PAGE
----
Background: The last decade has seen a vast increase in the use of patient-reported outcomes. As patient-reported outcomes are used in order to capture patients’ perspectives of their health and illness, it is a prerequisite for accurate patient-reported outcome evaluations to use representative samples. In order to evaluate representativeness, the present study focussed on the comparison between participants and non-participants in the Swedish branch of the international study APPROACH-IS (Assessment of Patterns of Patient-Reported Outcomes in Adults with Congenital Heart disease – International Study), regarding demographic, clinical, and health status characteristics. Methods: Eligible patients for APPROACH-IS were identified and selected from SWEDCON, the Swedish registry for congenital heart disease (CHD). Overall, 912 eligible patients were identified, of whom 471 participated, 398 did not participate, and 43 were either unreachable or declined to participate in APPROACH-IS. The participants and non-participants were compared in terms of statistical significance and effect sizes. Results: Significant differences were observed between participants and non-participants for sex, age, primary diagnosis, number of cardiac operations, and fatigue; however, the effect sizes were in general small, except for the difference in primary diagnosis. No differences between the two groups were found in number of catheterisations, implanted device, the distribution of NYHA functional class, or health status and symptoms. Conclusions: This study shows that participants and non-participants are relatively comparable groups, which confirms the representativeness of the participants. The Swedish data from APPROACH-IS can therefore be reliably generalised to the population of adults with CHD in Sweden. © Cambridge University Press 2016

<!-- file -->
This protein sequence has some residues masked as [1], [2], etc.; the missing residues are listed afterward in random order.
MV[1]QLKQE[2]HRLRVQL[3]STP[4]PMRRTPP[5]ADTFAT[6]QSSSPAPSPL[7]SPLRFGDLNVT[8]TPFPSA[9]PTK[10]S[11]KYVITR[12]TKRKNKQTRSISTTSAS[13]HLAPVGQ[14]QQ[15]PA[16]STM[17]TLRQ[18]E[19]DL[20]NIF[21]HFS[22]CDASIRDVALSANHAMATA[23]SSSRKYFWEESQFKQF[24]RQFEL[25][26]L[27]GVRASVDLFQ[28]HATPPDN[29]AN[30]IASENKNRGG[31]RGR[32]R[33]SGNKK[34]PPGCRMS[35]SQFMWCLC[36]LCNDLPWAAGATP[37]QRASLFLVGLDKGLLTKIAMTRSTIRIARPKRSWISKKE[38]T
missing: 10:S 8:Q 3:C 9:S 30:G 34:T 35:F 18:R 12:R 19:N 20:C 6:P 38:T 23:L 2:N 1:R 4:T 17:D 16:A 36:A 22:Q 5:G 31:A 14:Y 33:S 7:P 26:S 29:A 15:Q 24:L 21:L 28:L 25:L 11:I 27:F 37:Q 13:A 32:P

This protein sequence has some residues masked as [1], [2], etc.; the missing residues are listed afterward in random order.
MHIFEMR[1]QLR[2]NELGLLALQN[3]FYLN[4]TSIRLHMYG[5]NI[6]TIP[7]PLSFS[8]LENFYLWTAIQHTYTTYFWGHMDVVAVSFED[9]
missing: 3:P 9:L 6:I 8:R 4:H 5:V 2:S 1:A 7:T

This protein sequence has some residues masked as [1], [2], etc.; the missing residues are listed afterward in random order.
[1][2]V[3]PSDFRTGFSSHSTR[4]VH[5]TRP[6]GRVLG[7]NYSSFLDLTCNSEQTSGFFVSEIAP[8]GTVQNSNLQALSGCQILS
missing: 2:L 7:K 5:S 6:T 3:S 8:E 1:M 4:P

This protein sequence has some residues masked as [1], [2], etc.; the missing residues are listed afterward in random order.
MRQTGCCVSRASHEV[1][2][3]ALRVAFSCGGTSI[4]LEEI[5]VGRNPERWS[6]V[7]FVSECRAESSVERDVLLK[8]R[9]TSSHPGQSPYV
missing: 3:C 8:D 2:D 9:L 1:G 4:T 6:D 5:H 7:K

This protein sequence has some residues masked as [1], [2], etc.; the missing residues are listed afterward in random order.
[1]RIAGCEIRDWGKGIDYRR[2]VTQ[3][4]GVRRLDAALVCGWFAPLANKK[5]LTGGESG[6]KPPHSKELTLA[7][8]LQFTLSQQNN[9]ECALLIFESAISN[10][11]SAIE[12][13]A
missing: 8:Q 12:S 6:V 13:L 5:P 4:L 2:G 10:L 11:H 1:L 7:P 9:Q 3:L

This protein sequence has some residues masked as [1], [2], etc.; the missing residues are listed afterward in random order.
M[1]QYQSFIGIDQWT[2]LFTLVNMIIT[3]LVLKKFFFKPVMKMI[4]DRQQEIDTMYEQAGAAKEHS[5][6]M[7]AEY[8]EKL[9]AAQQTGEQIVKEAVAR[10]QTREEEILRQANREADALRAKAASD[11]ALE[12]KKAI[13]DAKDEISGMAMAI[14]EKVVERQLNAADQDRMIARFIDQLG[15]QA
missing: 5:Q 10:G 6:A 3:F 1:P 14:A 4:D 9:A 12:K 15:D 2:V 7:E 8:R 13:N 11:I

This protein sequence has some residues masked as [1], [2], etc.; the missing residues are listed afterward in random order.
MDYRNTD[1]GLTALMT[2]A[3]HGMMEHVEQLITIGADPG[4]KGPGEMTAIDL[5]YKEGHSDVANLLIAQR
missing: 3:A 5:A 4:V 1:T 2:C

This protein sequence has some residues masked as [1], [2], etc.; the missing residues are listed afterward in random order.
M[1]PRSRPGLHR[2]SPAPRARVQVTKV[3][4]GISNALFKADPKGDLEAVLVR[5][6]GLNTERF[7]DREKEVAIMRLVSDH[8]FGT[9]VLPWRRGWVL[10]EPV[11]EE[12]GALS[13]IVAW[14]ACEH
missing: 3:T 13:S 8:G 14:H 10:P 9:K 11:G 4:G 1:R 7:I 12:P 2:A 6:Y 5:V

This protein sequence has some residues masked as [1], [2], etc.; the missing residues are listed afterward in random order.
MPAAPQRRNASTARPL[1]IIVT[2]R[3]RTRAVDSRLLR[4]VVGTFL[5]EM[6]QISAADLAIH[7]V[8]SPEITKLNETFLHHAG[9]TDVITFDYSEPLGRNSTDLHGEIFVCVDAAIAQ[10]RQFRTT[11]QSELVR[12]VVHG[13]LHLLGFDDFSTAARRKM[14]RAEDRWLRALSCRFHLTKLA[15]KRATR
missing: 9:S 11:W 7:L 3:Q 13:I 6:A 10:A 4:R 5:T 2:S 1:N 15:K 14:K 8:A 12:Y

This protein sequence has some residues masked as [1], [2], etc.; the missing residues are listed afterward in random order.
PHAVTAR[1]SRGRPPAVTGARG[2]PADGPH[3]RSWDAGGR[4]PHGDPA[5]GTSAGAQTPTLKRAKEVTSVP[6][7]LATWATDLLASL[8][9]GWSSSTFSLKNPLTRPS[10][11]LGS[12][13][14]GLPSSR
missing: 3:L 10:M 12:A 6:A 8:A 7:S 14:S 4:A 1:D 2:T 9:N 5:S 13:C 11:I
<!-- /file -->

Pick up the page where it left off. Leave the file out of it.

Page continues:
• 4.